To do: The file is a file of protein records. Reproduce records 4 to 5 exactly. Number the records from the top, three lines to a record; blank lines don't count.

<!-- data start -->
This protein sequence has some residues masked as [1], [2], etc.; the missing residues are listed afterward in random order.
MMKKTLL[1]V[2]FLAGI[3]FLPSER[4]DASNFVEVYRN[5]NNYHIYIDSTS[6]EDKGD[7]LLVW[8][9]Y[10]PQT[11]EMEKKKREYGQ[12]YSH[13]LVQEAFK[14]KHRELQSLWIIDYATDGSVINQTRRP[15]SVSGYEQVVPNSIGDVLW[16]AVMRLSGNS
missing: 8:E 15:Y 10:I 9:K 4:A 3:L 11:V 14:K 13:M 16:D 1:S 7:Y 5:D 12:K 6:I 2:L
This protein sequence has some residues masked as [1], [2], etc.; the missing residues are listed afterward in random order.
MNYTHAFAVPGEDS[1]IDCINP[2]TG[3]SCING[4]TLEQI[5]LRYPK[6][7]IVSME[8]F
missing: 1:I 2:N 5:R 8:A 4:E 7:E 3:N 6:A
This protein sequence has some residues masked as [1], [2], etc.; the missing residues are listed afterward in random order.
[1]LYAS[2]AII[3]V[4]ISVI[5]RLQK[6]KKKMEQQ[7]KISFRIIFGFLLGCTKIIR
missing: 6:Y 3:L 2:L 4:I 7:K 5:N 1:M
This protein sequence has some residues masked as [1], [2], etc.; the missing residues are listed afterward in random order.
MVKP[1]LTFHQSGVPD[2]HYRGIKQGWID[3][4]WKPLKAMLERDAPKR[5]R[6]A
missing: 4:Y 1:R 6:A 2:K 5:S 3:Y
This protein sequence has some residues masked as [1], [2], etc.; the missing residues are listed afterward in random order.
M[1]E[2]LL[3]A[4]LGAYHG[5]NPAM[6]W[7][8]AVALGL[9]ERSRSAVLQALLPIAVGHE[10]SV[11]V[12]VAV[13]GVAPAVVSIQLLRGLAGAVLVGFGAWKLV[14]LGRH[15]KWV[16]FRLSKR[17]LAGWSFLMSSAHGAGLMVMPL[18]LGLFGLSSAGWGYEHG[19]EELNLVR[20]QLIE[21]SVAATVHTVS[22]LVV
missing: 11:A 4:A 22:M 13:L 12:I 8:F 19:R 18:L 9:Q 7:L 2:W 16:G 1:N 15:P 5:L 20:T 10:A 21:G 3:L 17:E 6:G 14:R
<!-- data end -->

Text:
This protein sequence has some residues masked as [1], [2], etc.; the missing residues are listed afterward in random order.
MVKP[1]LTFHQSGVPD[2]HYRGIKQGWID[3][4]WKPLKAMLERDAPKR[5]R[6]A
missing: 4:Y 1:R 6:A 2:K 5:S 3:Y
This protein sequence has some residues masked as [1], [2], etc.; the missing residues are listed afterward in random order.
M[1]E[2]LL[3]A[4]LGAYHG[5]NPAM[6]W[7][8]AVALGL[9]ERSRSAVLQALLPIAVGHE[10]SV[11]V[12]VAV[13]GVAPAVVSIQLLRGLAGAVLVGFGAWKLV[14]LGRH[15]KWV[16]FRLSKR[17]LAGWSFLMSSAHGAGLMVMPL[18]LGLFGLSSAGWGYEHG[19]EELNLVR[20]QLIE[21]SVAATVHTVS[22]LVV
missing: 11:A 4:A 22:M 13:L 12:I 8:F 19:R 18:L 9:Q 7:L 2:W 16:G 1:N 15:P 5:L 20:T 10:A 21:G 3:L 17:E 6:G 14:R